Lately, I’ve been posting recipes highlighting green beans, peppers, eggplant, and lettuce from our garden. But what I was craving was some greens, like swiss chard – specifically, red chard, because of its beautiful color – very visually appealing with its shiny green ribbed leaves in colorful contrast to the brilliant red stems, I remembered my mother including it in Japanese sukiyaki.
We grew swiss chard in our garden when I was growing up and it’s readily available in most markets here in California – some areas, not so much. Swiss chard is similar to spinach and beet greens with a flavor that is bitter, pungent and slightly salty. Swiss chard, along with kale, mustard greens and collard greens, is one of several leafy green vegetables often referred to as “greens”. It is a tall leafy green vegetable with a thick, crunchy stalk that comes in white, red or yellow with wide fan-like green leaves. WHFoods pronounces it a vegetable valedictorian and one of the world’s most nutritional foods because it contains loads of Vitamin K, A, and C and other nutrients – plus, one cooked cup of chard has only 35 calories!
Here I’ve included it in a quick easy pasta dish that’s perfect for Meatless Monday or any day where you desire a light, healthy meal packed with fresh flavor. The chickpeas add a little crunch along with a dash of tart lemon and tangy feta cheese.
Pasta with Red Chard and Chickpeas
1 bunch of organic red chard
1 can organic garbanzo beans (chickpeas)
zest of one lemon
1 tablespoon fresh thyme leaves
3 tablespoons extra virgin olive oil, divided use
red pepper flakes
3 garlic cloves, minced
1 med. onion, chopped
3 green onions, sliced
6 oz. feta cheese, crumbled
8 oz. Barilla Plus thin spaghetti *
salt and freshly ground pepper
Bring a pot of water to boil. Add a generous amount of salt.
1. Wash the greens under running water. Stack them on a large cutting board as they are washed. Hold the stack of chard leaves, cut off the stems. Chop the stems into 1/2 inch lengths. Chop the leaves into 1 inch strips.
2. Drain the garbanzo beans, rinse, place in a bowl with the lemon zest, 1 tablespoon of olive oil and thyme so flavors can meld.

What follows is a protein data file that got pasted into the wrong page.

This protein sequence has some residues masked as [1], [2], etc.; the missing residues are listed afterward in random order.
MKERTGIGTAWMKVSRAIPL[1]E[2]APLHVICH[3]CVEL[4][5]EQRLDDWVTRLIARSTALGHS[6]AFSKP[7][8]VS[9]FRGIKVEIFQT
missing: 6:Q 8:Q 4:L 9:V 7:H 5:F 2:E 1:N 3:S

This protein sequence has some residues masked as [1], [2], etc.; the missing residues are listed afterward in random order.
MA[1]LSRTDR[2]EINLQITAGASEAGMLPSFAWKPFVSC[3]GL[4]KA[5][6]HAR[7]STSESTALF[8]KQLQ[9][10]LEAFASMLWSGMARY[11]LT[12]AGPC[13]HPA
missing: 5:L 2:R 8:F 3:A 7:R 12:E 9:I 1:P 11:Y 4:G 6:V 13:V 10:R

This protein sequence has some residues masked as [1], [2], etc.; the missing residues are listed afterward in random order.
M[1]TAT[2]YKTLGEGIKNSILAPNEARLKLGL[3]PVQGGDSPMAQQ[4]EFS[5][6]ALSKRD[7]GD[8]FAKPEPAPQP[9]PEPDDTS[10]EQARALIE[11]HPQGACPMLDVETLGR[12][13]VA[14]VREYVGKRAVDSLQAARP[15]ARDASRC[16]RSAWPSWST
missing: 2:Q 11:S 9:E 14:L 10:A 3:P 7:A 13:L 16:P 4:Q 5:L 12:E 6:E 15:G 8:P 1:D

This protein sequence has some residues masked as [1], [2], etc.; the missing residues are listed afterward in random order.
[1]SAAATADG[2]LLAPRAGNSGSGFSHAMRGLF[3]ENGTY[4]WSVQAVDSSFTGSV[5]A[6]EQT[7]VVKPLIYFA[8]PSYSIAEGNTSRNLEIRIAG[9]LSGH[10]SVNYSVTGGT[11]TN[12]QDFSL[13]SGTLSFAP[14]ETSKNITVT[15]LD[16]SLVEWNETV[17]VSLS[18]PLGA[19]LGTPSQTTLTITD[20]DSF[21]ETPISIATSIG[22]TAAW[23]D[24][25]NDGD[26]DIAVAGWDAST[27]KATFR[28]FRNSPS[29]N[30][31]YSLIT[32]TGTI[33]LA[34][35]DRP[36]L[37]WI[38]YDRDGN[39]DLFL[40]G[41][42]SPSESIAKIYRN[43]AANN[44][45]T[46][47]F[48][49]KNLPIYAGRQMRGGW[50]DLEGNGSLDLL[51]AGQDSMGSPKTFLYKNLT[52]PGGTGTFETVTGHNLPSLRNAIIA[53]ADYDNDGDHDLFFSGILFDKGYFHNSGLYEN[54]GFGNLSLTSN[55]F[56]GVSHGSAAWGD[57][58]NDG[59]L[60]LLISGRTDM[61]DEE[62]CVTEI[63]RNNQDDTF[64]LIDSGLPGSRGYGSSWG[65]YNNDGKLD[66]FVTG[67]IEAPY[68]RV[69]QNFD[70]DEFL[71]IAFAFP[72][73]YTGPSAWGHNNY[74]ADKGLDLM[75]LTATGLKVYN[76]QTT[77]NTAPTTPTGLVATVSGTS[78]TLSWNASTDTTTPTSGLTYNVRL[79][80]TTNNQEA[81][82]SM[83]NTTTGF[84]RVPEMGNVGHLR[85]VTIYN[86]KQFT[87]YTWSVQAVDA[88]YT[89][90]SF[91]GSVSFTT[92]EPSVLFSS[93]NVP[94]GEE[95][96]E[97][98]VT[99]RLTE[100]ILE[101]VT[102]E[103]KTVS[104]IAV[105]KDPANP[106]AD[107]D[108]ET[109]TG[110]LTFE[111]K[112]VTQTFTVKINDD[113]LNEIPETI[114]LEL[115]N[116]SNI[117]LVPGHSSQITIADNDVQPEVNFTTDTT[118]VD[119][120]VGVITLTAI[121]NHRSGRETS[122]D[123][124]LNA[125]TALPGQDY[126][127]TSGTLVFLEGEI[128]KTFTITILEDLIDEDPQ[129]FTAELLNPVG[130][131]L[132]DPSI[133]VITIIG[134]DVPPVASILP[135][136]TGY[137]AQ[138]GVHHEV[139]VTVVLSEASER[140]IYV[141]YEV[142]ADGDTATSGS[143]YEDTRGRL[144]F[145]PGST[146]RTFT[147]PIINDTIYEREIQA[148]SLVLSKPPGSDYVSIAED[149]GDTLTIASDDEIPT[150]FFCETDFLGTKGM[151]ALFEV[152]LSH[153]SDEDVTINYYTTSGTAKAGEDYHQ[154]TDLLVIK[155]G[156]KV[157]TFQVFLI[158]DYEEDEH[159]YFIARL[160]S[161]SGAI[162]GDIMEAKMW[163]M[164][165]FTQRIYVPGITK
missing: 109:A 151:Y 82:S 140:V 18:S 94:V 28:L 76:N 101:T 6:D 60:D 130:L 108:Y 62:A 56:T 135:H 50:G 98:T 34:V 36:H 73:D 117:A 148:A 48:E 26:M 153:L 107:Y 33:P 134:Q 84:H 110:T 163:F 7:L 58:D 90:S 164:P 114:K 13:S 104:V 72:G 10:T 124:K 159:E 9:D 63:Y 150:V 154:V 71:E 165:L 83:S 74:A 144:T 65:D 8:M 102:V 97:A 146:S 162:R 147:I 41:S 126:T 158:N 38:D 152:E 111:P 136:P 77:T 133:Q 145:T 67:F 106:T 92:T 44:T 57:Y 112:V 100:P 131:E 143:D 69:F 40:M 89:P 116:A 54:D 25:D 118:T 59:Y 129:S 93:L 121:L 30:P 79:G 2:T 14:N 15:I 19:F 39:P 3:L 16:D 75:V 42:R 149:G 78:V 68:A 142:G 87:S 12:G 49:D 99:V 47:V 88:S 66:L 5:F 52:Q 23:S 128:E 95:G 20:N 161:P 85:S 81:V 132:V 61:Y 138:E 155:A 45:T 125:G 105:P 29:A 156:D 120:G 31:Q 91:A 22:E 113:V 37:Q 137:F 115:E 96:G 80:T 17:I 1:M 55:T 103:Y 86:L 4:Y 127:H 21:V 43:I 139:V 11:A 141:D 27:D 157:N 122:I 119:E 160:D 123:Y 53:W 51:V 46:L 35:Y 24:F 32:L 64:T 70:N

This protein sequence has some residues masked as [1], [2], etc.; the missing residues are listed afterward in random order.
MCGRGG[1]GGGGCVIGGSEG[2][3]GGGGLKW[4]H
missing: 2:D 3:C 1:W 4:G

Insert a strainer into the boiling water. Add the stems and blanch for 1-2 minutes. Remove and set aside in a bowl. Replace the strainer in the boiling water and add the leaves. Blanch for 1-2 minutes, pull the strainer up, use a large spoon to press down on the leaves and squeeze out excess liquid, set aside. Use this water for the pasta.
3. Prepare the pasta according to package directions. Drain pasta in a colander. Add a tablespoon of olive oil and toss.
Return the pot to the burner. Heat on medium to burn off liquid, add 1 tablespoon olive oil and sprinkle with red pepper flakes. Add onions and saute until translucent, about 2 minutes. Add the garlic, stir and cook for another minute. Add the garbanzo bean mixture, stir to combine, then add the chard stems and leaves. Continue stirring, add the pasta and the feta cheese, stir to combine ingredients.
* Barilla Plus is a multigrain pasta that has 4 grams of fiber per 56g gram serving and is a good source of protein and Omega -3 from ground flaxseed. It’s appearance is similar to regular pasta, so may be more readily accepted by kids (and others) who may not find whole wheat or heartier brown pastas to their liking.
The Rowdy Chowgirl
I love chard…so easy to grow, so delicious! This looks awesome.
Swiss chard is such a wonderful vegetable…a delicious and nutritious green! I love adding it to pasta, and I imagine it pairs wonderfully with the chickpeas and feta cheese.
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wow this is a fab pasta dish and love your blog thanks for stopping by mine I always meet new bloggers through guest posts love it Rebecca
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May LIng Wu
Great post! I was just at the farmer’s market and saw some beautiful chard wondering what there was to do with it.
Pam @ Sticks Forks Fingers
This looks fabulous. Our chard is winding down, and this is an inspirational way to use it. Thanks!
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Magic of Spice
What a gorgeous dish… I have rainbow chard growing this year and need this king of inspiration 🙂
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